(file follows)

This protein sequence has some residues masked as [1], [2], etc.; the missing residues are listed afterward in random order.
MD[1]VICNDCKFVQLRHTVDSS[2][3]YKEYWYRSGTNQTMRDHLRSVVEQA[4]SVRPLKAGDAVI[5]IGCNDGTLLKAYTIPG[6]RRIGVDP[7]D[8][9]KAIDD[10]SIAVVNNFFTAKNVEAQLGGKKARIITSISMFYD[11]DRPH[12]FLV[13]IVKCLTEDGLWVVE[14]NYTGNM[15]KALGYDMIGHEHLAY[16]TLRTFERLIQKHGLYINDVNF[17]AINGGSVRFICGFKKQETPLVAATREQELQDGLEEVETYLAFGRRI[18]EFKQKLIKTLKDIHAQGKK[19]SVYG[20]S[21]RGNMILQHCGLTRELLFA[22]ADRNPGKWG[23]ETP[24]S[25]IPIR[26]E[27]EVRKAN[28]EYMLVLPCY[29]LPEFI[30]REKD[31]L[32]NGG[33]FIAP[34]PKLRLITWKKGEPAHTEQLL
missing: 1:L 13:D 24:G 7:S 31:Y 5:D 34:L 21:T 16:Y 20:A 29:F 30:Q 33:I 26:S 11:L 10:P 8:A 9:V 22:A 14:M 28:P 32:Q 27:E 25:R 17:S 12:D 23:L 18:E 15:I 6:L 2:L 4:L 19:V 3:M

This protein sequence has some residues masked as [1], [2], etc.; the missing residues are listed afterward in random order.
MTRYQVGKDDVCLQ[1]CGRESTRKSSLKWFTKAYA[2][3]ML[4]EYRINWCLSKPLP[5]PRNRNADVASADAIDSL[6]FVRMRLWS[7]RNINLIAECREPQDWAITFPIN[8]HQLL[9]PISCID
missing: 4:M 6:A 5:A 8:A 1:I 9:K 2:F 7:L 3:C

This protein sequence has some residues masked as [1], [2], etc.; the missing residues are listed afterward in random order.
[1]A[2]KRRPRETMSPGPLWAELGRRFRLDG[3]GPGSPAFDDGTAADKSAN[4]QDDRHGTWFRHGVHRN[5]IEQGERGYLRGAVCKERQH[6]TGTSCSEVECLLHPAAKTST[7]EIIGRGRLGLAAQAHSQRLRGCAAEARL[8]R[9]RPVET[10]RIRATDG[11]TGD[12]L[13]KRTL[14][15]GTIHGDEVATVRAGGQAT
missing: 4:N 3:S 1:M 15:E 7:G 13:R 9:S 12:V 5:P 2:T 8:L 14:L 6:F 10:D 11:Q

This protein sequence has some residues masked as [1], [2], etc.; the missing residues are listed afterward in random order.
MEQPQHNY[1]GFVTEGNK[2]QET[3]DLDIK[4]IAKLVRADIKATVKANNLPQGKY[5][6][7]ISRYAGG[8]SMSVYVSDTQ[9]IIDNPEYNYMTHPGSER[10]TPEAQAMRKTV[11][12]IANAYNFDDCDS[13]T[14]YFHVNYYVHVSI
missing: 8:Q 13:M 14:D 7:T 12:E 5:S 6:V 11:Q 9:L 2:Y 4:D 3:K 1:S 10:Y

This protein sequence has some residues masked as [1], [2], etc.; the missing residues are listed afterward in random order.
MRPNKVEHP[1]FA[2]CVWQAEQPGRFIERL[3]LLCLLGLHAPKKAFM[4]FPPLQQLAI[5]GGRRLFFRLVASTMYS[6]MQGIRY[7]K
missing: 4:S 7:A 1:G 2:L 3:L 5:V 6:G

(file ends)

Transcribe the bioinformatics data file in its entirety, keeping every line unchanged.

This protein sequence has some residues masked as [1], [2], etc.; the missing residues are listed afterward in random order.
MD[1]VICNDCKFVQLRHTVDSS[2][3]YKEYWYRSGTNQTMRDHLRSVVEQA[4]SVRPLKAGDAVI[5]IGCNDGTLLKAYTIPG[6]RRIGVDP[7]D[8][9]KAIDD[10]SIAVVNNFFTAKNVEAQLGGKKARIITSISMFYD[11]DRPH[12]FLV[13]IVKCLTEDGLWVVE[14]NYTGNM[15]KALGYDMIGHEHLAY[16]TLRTFERLIQKHGLYINDVNF[17]AINGGSVRFICGFKKQETPLVAATREQELQDGLEEVETYLAFGRRI[18]EFKQKLIKTLKDIHAQGKK[19]SVYG[20]S[21]RGNMILQHCGLTRELLFA[22]ADRNPGKWG[23]ETP[24]S[25]IPIR[26]E[27]EVRKAN[28]EYMLVLPCY[29]LPEFI[30]REKD[31]L[32]NGG[33]FIAP[34]PKLRLITWKKGEPAHTEQLL
missing: 1:L 13:D 24:G 7:S 31:Y 5:D 34:L 21:T 16:Y 20:A 29:F 30:Q 33:I 26:S 11:L 10:P 8:A 9:V 22:A 14:M 28:P 32:Q 27:E 25:R 17:S 12:D 23:L 18:E 15:I 6:L 2:L 4:L 19:V 3:M

This protein sequence has some residues masked as [1], [2], etc.; the missing residues are listed afterward in random order.
MTRYQVGKDDVCLQ[1]CGRESTRKSSLKWFTKAYA[2][3]ML[4]EYRINWCLSKPLP[5]PRNRNADVASADAIDSL[6]FVRMRLWS[7]RNINLIAECREPQDWAITFPIN[8]HQLL[9]PISCID
missing: 4:M 6:A 5:A 8:A 1:I 9:K 2:F 7:L 3:C

This protein sequence has some residues masked as [1], [2], etc.; the missing residues are listed afterward in random order.
[1]A[2]KRRPRETMSPGPLWAELGRRFRLDG[3]GPGSPAFDDGTAADKSAN[4]QDDRHGTWFRHGVHRN[5]IEQGERGYLRGAVCKERQH[6]TGTSCSEVECLLHPAAKTST[7]EIIGRGRLGLAAQAHSQRLRGCAAEARL[8]R[9]RPVET[10]RIRATDG[11]TGD[12]L[13]KRTL[14][15]GTIHGDEVATVRAGGQAT
missing: 4:N 3:S 1:M 15:E 7:G 13:R 9:S 12:V 5:P 2:T 8:L 14:L 6:F 10:D 11:Q

This protein sequence has some residues masked as [1], [2], etc.; the missing residues are listed afterward in random order.
MEQPQHNY[1]GFVTEGNK[2]QET[3]DLDIK[4]IAKLVRADIKATVKANNLPQGKY[5][6][7]ISRYAGG[8]SMSVYVSDTQ[9]IIDNPEYNYMTHPGSER[10]TPEAQAMRKTV[11][12]IANAYNFDDCDS[13]T[14]YFHVNYYVHVSI
missing: 8:Q 13:M 14:D 7:T 12:E 5:S 6:V 11:Q 9:L 2:Y 4:D 3:K 1:S 10:Y

This protein sequence has some residues masked as [1], [2], etc.; the missing residues are listed afterward in random order.
MRPNKVEHP[1]FA[2]CVWQAEQPGRFIERL[3]LLCLLGLHAPKKAFM[4]FPPLQQLAI[5]GGRRLFFRLVASTMYS[6]MQGIRY[7]K
missing: 4:S 7:A 1:G 2:L 3:L 5:V 6:G